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Browse Prior Art Database

EXTENSION OF A/D CONVERTER RESOLUTION

IP.com Disclosure Number: IPCOM000006247D
Original Publication Date: 1991-Jul-01
Included in the Prior Art Database: 2001-Dec-18
Document File: 2 page(s) / 95K

Publishing Venue

Motorola

Related People

Jeff Wright: AUTHOR [+2]

Abstract

The invention uses a digital to analog (D/A con- verter in conjunction with some simple circuitry in order to increase the resolution of a multi channel sin- gle analog to digital (A/D) converter. The invention is especially, but not exclusively, applicable to microcon- trollers where A/D and D/A (in the form of a PWM) elements are common but where the A/D often does not have enough resolution for the end application. High resolution A/D converters are of course avail- able, but they are expensive and so this idea may pro- vide a more cost effective solution for many applica- tions.

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MOTOROLA INC. Technical Developments Volume 13 July 1991

EXTENSION OF A/D CONVERTER RESOLUTION

by Jeff Wright and Jean-Claude Hamelain

INTRODUCTION

  The invention uses a digital to analog (D/A con- verter in conjunction with some simple circuitry in order to increase the resolution of a multi channel sin- gle analog to digital (A/D) converter. The invention is especially, but not exclusively, applicable to microcon- trollers where A/D and D/A (in the form of a PWM) elements are common but where the A/D often does not have enough resolution for the end application. High resolution A/D converters are of course avail- able, but they are expensive and so this idea may pro- vide a more cost effective solution for many applica- tions.

DESCRIPTION

  Fig. 1 shows a schematic of the invention. On a microcontroller the A/D and D/A would normally be on-chip peripherals, resulting in a minimum of exter- nal hardware. The idea is to use the D/A converter in conjunction with the amplifier to isolate and then amplify the error from the A/D converter so that it can then be measured on another channel of the A/D.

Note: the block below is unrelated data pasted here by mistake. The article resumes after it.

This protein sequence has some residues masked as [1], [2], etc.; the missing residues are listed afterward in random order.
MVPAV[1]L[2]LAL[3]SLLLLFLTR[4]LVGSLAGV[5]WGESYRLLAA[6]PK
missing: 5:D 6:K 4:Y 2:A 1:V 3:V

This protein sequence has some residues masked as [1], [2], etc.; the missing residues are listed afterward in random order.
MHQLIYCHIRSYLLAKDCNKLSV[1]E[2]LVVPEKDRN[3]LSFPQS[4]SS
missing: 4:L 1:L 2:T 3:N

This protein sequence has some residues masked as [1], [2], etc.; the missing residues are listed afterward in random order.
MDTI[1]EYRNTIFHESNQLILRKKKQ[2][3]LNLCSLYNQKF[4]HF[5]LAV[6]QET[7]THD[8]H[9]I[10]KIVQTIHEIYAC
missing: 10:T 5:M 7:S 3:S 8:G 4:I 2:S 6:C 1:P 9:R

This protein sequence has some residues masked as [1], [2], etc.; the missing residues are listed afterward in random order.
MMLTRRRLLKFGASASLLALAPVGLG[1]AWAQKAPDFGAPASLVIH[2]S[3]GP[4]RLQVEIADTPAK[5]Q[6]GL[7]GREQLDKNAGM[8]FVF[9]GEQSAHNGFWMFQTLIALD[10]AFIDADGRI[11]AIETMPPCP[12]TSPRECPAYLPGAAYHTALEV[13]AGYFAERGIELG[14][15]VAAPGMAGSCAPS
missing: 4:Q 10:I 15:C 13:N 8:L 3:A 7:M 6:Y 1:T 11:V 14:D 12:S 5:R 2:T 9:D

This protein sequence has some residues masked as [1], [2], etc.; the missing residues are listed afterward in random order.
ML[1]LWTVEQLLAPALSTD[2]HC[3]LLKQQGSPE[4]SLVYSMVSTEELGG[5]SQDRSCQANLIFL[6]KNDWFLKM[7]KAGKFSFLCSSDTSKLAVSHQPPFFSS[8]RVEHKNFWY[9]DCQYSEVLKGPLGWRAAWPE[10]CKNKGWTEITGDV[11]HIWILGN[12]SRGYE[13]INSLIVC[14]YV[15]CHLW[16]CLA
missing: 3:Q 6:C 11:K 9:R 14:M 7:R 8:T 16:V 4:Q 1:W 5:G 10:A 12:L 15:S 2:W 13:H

The source signal is first measured using A/D

channel 1. This will give a result with the resolution of the AiD converter (e.g. 8 bits). The limitation of the resolution of the AiD converter means that an error will have been introduced into this result. If this result is then used as the data for a D/A converter, the resul- tant analog signal can be subtracted from the original signal and the difference amplified into AiD channel
2. The signal reaching channel 2 is therefore the amplified error that resulted from the first conversion. This error signal can then be converted using the A/D and the result manipulated digitally with the first result in order to obtain a higher resolution representa- tion of the original signal (this could simply mean sub- tracting the error result from the original result). With two 8 bit converters and an amplifier gain of 256 this would result in a theoretical resolution of 16 bits. In practice however, limitations (in the amplifier linearity

0 Motorola. 1°C. ,991

or filtering of the D/A) may cost 1 or 2 bits of resolu- tion and it m...